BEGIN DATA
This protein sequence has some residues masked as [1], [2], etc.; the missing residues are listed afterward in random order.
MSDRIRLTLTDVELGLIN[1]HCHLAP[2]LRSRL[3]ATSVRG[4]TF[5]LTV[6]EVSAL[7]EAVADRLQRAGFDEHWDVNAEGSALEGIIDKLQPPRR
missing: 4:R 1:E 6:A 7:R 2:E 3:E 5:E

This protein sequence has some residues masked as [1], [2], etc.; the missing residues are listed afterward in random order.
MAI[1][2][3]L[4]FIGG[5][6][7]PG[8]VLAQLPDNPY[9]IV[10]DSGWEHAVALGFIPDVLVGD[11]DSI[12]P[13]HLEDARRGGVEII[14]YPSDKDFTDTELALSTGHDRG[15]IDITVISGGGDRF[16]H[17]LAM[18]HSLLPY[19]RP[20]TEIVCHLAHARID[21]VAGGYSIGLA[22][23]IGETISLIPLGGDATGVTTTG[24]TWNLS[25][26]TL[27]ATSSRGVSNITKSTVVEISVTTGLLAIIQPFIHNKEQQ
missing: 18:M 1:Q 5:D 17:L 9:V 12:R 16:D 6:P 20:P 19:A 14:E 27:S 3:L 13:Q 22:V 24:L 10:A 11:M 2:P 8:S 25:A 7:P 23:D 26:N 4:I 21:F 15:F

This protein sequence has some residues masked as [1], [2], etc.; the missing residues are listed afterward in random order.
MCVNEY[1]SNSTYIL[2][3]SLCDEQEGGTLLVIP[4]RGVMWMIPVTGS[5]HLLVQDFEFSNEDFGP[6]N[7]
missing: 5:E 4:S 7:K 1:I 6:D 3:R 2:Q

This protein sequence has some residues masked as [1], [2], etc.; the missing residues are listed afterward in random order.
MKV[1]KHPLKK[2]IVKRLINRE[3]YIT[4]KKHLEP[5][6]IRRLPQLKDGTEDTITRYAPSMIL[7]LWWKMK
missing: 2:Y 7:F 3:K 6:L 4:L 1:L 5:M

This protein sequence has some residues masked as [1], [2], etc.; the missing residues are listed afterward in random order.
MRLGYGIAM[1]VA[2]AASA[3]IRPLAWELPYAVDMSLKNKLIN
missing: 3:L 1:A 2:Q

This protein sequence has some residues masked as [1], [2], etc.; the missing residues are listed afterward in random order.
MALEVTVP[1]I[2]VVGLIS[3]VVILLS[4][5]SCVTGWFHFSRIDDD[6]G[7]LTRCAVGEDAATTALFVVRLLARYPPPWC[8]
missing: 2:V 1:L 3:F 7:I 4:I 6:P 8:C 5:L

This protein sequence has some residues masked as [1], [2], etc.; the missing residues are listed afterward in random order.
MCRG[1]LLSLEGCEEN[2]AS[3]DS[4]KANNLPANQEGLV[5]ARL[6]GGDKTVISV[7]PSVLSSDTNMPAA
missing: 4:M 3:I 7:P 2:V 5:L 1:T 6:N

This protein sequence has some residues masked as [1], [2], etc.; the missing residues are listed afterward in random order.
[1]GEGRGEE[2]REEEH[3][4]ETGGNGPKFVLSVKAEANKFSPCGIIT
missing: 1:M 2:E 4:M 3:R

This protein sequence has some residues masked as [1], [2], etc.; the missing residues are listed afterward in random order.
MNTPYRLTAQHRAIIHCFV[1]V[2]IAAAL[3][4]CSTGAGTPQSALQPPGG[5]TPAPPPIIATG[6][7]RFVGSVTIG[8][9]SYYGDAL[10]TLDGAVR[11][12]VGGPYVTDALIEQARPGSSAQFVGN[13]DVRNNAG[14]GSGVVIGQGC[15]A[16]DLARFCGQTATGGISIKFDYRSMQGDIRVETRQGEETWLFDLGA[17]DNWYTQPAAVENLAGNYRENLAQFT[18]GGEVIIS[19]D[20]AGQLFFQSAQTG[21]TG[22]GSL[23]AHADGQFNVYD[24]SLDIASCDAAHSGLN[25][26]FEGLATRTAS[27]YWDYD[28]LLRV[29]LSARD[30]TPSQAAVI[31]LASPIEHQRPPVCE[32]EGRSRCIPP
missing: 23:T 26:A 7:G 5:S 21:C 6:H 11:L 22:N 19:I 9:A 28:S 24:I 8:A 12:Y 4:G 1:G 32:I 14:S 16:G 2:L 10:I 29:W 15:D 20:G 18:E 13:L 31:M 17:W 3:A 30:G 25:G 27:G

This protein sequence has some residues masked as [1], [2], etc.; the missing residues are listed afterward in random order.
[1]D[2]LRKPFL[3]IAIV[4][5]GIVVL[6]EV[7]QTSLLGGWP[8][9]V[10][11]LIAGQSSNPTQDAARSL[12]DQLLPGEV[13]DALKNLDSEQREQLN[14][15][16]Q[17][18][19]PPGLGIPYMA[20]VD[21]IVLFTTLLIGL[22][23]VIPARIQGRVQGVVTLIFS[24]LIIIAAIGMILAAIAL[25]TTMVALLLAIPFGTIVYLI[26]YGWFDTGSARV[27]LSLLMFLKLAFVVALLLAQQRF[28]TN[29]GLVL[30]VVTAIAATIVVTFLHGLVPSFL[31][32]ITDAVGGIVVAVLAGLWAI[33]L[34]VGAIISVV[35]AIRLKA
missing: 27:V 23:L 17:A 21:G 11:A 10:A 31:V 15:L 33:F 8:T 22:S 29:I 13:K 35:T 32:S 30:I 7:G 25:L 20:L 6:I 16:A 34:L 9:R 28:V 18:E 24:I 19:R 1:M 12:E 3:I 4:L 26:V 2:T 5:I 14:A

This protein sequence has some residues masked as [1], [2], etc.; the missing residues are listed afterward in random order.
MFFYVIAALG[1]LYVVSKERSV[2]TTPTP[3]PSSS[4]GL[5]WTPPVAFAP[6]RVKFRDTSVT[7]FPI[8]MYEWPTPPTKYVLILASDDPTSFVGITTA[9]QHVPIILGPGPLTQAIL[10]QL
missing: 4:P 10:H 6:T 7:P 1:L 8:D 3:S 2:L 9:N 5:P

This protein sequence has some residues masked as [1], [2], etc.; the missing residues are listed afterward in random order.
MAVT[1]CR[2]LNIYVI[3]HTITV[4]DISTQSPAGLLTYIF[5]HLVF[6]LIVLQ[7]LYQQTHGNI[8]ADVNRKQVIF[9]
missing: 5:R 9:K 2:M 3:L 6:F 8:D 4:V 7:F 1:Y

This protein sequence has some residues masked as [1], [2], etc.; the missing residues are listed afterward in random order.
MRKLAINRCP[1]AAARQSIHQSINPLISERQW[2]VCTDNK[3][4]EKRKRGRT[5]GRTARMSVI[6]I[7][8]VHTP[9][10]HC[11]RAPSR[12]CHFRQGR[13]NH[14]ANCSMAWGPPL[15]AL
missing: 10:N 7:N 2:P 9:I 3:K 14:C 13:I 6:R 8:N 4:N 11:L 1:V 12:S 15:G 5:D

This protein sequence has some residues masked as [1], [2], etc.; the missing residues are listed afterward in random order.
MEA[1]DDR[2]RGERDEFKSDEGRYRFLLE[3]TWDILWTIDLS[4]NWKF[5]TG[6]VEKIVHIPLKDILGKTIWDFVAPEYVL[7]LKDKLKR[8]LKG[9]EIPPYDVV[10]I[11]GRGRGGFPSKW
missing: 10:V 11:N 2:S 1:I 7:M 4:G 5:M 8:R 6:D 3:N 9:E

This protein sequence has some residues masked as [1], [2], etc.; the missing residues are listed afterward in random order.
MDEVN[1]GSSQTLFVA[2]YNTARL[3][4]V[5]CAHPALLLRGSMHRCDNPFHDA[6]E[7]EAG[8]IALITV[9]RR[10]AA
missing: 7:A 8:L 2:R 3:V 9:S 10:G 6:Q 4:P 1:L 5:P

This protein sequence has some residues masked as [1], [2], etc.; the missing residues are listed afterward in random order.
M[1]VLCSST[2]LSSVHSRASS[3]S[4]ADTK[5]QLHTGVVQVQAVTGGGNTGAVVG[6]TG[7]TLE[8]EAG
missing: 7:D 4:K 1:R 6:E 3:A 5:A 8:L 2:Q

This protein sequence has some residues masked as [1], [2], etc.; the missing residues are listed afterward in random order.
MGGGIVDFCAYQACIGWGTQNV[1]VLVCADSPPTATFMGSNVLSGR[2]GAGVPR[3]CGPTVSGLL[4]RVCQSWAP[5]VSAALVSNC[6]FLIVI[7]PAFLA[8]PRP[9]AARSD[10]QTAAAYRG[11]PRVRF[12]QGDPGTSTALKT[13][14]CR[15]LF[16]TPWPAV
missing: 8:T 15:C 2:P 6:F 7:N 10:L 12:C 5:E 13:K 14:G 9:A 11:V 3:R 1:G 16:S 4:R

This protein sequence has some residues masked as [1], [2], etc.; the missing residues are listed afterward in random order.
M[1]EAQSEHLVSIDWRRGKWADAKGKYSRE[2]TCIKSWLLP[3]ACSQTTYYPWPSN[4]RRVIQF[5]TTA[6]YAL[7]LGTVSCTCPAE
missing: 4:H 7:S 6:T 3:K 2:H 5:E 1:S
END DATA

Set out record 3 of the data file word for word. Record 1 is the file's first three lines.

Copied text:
This protein sequence has some residues masked as [1], [2], etc.; the missing residues are listed afterward in random order.
MCVNEY[1]SNSTYIL[2][3]SLCDEQEGGTLLVIP[4]RGVMWMIPVTGS[5]HLLVQDFEFSNEDFGP[6]N[7]
missing: 5:E 4:S 7:K 1:I 6:D 3:R 2:Q